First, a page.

For me the answer is yes. You save a lot of money if you are planning on visiting more than one or two of Copenhagen’s main attractions. The fact that transport is included too makes it even better value.
I’ve gone into more detail about why it worked out at such great value for my trip below.
It’s not for everyone though.
If you’re planning on spending your time in Copenhagen walking around or mainly exploring the Copenhagen’s thriving food and drink scene, you might come to a different conclusion.
Where Can I Buy the Copenhagen Card?
Buying The Card Online
I prefer Get Your Guide for a number of reasons – one being that I tend to book quite a few tours and tickets using Get Your Guide, which means I have all my vouchers etc stored on the same app.
Handy when you’re moving around a lot during your travels.
Whichever you use, you will need to print your voucher and bring it to one of the collection kiosks to collect your card.
Don’t forget to print your voucher. They won’t let you have the card without it. Seems like a spectacular waste of paper to me, but hey, I don’t make the rules.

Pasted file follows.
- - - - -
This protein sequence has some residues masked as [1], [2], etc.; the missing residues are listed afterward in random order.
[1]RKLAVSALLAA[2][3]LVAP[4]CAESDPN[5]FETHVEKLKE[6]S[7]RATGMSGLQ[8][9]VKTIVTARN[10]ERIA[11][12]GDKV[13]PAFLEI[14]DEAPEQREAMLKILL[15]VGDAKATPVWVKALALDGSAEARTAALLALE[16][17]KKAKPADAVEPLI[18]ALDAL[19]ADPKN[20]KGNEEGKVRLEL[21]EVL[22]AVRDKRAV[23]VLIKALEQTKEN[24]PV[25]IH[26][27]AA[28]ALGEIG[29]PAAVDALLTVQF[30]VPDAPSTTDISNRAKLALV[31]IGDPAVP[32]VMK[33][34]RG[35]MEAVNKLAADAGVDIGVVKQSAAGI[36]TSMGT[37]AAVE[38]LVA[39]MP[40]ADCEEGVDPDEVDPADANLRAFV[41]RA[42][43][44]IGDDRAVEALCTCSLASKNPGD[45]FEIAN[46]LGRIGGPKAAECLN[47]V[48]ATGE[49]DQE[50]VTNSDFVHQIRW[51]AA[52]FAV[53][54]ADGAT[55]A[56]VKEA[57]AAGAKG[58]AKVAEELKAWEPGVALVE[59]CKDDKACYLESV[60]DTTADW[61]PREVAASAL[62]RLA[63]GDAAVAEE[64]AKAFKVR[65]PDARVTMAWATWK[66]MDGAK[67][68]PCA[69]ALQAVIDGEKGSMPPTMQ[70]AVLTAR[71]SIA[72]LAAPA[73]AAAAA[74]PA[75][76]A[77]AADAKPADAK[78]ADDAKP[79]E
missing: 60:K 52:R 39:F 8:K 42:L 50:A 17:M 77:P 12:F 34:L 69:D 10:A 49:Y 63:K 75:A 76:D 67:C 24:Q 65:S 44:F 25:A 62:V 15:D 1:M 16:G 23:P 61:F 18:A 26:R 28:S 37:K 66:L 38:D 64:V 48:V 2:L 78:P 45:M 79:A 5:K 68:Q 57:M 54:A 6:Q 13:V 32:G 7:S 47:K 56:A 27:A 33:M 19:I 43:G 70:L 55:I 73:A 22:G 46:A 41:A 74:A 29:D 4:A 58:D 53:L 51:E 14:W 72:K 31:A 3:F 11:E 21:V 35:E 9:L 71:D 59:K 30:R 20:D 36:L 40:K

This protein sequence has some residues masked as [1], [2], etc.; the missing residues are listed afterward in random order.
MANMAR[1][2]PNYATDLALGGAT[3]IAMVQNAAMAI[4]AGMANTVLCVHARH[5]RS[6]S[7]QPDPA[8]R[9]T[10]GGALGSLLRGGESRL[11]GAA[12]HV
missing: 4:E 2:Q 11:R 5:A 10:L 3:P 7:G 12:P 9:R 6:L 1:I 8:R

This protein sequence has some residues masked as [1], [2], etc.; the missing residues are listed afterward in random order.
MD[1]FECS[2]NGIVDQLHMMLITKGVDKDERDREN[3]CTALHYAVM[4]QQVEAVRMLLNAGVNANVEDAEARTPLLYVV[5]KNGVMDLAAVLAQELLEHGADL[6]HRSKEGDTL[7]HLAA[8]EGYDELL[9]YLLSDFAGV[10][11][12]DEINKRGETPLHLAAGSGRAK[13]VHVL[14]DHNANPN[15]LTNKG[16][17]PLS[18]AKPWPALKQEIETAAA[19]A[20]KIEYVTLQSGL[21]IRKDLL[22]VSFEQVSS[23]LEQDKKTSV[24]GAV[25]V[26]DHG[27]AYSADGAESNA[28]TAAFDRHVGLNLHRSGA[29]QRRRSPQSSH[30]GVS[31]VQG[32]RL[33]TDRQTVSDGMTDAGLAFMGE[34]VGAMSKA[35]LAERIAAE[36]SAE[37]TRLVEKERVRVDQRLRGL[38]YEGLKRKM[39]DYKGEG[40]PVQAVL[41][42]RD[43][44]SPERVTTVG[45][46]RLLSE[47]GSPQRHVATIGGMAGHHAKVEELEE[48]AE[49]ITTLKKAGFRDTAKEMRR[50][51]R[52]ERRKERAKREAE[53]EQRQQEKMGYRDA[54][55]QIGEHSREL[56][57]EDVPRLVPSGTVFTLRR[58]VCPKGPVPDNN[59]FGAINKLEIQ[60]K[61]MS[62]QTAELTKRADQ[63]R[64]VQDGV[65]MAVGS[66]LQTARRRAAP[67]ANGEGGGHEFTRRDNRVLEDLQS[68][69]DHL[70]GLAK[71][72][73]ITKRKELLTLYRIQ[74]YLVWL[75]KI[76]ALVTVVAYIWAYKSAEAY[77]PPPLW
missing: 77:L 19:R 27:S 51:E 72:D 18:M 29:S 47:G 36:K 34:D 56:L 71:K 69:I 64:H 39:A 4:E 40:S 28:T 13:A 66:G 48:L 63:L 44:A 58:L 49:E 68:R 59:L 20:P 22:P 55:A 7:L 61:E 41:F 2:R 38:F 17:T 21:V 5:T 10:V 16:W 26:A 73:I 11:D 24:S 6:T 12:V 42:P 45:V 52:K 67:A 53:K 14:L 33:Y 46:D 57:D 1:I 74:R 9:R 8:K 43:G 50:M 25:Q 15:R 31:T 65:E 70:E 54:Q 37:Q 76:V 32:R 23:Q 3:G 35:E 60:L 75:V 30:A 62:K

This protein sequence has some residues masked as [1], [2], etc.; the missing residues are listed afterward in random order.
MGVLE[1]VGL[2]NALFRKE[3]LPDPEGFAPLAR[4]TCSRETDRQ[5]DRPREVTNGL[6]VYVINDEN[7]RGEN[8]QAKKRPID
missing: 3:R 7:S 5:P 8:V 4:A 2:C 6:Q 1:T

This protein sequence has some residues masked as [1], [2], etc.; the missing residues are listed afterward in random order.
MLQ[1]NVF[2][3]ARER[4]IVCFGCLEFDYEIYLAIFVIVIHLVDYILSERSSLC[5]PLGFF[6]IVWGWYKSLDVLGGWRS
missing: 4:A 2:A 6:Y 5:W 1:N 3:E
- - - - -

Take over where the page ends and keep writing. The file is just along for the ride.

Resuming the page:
- Copenhagen Airport Service Information Terminal 3
- Tivoli Box Office
- Copenhagen Tourist Information in Centraal Station
- Copenhagen Visitor Service – Vesterbrogade 4B
Buying the Card In Person
You can buy the card in person at all of the collection points listed above, as well as at DSB in Terminal 3 of Copenhagen Airport too.
What is Included in the Copenhagen Card?
You can break down what’s included in the cost of the Copenhagen Card into two main categories: attractions and transport.
The card also gives you a discount at a number of other destinations, but I think you’ll want to focus on things that are completely free, so that’s what I cover here.